The Book Itch: Harlem’s Greatest Bookstore


The Book Itch
uthor: Vaunda Micheaux Nelson
Publisher: Carolrhoda Lab
Released: 11/1/15
Item# 339434
Format: Library Binding
Size: 0.4″ H x 11.1″ L x 9.4″ W (0.95 lbs)
# of pages: 32
Ages: 7-10
Category: Children, Historical, African American



In the 1930s, Lewis’s dad, Lewis Michaux Sr., had an itch he needed to scratch–a book itch. How to scratch it? He started a bookstore in Harlem and named it the National Memorial African Bookstore.

And as far as Lewis Michaux Jr. could tell, his father’s bookstore was one of a kind. People from all over came to visit the store, even famous people–Muhammad Ali, Malcolm X, and Langston Hughes, to name a few. In his father’s bookstore people bought and read books, and they also learned from each other. People swapped and traded ideas and talked about how things could change. They came together here all because of his father’s book itch. Read the story of how Lewis Michaux Sr. and his bookstore fostered new ideas and helped people stand up for what they believed in.

Review Quotes:

This companion to No Crystal Stair (2012) introduces younger readers to Nelson’s great uncle, Lewis Michaux Sr., owner of Harlem’s National Memorial African Bookstore. Michaux’s young son Lewis Jr. narrates; he recalls helping his father with the day-to-day operation of the shop; visits from the famous, including Muhammad Ali and Malcolm X; and the devoted community patronage that helped the store thrive for nearly four decades. Nelson highlights Michaux’s dedication to his calling (he financed the business with his own money and often slept at the store when customers stayed late), as well as his determination to educate his clientele. She also notes the political climate the store fostered, detailing a missed meeting with Malcolm X on the night he was shot, which probably saved Michaux’s life. Christie, who also illustrated the earlier volume, here uses a bold color palette and realistically rendered figures. He incorporates many of Michaux’s slogans (‘Don’t get took! Read a book!’) into the art, especially on the end papers and in depictions of the storefront. Appended with generous back matter including a list of sources, this moving tribute should be a welcome addition to almost any collection.–starred, Booklist

— “Journal”

Review Quotes:

A man with a mission leaves a memorable mark in Harlem. The National Memorial African Bookstore and its owner, Lewis Michaux, were vibrant Harlem fixtures for many years. Nelson, who told her great-uncle’s story for teen readers in the award-winning No Crystal Stair, also illustrated by Christie (2012), now turns to the voice of Michaux’s son as narrator in this version for a younger audience. The son is an enthusiastic and proud witness to history as he talks about visits to the bookstore by Muhammad Ali and Malcolm X. Michaux’s commitments to reading, knowledge, and African-American history shine brightly through the liberal use of boldface and large type for his pithy and wise sayings, as in ‘Knowledge is power. You need it every hour. READ A BOOK!’ Christie’s richly textured and complex paintings, created with broad strokes of color, showcase full bookcases and avid readers. His use of a billboard motif to frame both scenes and text evokes a troubled but strong neighborhood. Faces in browns and grays are set against yellow and orange backgrounds and depict intense emotions in both famous and ordinary folk. The Michaux family’s deeply felt sorrow at the assassination of Malcolm X will resonate with all readers. From the author’s heart to America’s readers: a tribute to a man who believed in and lived black pride.–starred, Kirkus Reviews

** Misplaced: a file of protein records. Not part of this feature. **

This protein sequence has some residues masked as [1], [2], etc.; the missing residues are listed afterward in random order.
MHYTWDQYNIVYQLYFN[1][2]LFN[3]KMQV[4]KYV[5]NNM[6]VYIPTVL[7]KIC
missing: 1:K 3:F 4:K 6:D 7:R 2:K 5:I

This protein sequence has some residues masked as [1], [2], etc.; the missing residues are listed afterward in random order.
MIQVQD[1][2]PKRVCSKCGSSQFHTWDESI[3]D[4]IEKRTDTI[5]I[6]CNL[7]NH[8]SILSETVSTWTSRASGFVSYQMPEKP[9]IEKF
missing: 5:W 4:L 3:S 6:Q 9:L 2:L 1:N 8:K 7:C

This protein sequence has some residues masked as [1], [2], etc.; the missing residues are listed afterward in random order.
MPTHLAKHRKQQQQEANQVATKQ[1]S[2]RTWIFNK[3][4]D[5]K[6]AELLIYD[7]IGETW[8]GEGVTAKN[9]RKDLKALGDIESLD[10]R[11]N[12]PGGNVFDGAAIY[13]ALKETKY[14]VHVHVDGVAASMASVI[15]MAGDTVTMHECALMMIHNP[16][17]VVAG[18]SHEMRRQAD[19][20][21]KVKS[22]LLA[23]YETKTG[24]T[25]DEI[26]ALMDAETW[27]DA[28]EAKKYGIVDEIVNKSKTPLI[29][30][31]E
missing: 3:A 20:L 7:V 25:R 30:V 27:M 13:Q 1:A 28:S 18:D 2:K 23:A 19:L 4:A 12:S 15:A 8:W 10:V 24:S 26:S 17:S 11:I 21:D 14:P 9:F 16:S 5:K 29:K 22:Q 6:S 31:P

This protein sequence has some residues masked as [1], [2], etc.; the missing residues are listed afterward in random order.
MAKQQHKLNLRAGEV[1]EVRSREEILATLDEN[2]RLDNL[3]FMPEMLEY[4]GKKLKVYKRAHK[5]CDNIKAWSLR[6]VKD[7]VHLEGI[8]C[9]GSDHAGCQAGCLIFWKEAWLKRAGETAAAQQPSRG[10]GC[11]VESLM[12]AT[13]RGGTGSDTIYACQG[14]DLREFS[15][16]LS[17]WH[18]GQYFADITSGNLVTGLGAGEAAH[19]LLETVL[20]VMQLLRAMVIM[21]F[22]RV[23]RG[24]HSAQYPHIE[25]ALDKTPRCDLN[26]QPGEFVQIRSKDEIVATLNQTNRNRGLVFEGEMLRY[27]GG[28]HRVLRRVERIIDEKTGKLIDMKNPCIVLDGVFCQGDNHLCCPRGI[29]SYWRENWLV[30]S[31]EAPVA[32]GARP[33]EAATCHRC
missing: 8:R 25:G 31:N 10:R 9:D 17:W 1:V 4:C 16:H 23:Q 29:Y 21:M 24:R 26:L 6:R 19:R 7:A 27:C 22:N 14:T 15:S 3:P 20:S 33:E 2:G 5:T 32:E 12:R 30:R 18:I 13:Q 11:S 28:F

— “Journal”

Author Bio:
Vaunda Micheaux Nelson is the author of The Book Itch, as well as three Coretta Scott King Award-winning books: No Crystal StairBad News for Outlaws, and Almost to Freedom. She is a former youth services librarian in New Mexico. Visit her online
R. Gregory Christie‘s illustrations have earned him many awards, including a Caldecott Honor, many Coretta Scott King Honors, and multiple spots on the New York Times‘ annual Best Illustrated Children’s Books lists. He lives in Georgia.



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